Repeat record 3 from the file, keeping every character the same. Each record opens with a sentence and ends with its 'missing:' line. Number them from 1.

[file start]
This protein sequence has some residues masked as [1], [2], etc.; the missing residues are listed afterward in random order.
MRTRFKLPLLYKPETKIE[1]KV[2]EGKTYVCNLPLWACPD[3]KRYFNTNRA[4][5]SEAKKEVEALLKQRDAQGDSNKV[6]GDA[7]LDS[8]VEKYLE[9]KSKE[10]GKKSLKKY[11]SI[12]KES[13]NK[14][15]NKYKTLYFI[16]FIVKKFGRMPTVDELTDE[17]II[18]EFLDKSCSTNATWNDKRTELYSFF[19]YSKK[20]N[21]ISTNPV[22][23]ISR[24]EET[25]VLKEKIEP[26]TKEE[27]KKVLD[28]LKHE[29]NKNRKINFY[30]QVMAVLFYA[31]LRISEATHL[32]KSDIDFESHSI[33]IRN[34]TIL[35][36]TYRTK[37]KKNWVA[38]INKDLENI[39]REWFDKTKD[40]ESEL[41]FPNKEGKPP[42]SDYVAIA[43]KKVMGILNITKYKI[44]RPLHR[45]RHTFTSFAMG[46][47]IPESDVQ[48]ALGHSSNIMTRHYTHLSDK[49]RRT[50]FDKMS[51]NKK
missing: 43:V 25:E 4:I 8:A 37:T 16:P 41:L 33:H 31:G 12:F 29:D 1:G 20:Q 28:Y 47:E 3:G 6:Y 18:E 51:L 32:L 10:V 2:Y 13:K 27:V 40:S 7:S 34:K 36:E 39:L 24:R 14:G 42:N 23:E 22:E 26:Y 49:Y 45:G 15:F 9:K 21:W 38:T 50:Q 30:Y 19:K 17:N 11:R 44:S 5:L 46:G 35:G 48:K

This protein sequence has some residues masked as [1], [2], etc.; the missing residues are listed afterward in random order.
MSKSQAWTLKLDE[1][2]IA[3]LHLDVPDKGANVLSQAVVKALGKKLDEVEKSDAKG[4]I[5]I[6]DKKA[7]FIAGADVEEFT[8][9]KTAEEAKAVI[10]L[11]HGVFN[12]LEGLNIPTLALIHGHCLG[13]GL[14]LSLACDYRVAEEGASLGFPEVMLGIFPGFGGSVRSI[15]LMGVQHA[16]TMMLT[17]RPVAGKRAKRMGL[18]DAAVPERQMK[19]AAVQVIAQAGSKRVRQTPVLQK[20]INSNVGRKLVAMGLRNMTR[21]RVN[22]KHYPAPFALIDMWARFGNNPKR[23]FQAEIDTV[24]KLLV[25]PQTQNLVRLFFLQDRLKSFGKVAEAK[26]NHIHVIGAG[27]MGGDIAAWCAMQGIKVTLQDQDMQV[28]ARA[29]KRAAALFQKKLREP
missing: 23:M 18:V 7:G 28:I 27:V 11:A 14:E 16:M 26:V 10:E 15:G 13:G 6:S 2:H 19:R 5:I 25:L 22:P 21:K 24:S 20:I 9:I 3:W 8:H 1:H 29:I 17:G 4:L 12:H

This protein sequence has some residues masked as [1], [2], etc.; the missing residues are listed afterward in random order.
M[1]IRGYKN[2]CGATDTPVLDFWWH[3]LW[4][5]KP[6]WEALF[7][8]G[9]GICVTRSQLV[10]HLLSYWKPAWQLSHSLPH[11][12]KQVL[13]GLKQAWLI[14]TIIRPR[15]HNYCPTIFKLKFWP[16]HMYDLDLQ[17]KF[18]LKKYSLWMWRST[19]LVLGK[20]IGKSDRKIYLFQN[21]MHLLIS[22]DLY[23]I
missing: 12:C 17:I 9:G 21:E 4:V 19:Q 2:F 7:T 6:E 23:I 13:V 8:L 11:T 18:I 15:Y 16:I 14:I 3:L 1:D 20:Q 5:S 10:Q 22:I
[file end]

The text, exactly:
This protein sequence has some residues masked as [1], [2], etc.; the missing residues are listed afterward in random order.
M[1]IRGYKN[2]CGATDTPVLDFWWH[3]LW[4][5]KP[6]WEALF[7][8]G[9]GICVTRSQLV[10]HLLSYWKPAWQLSHSLPH[11][12]KQVL[13]GLKQAWLI[14]TIIRPR[15]HNYCPTIFKLKFWP[16]HMYDLDLQ[17]KF[18]LKKYSLWMWRST[19]LVLGK[20]IGKSDRKIYLFQN[21]MHLLIS[22]DLY[23]I
missing: 12:C 17:I 9:G 21:E 4:V 19:Q 2:F 7:T 6:E 23:I 13:V 8:L 11:T 18:I 15:Y 16:I 14:I 3:L 1:D 20:Q 5:S 10:Q 22:I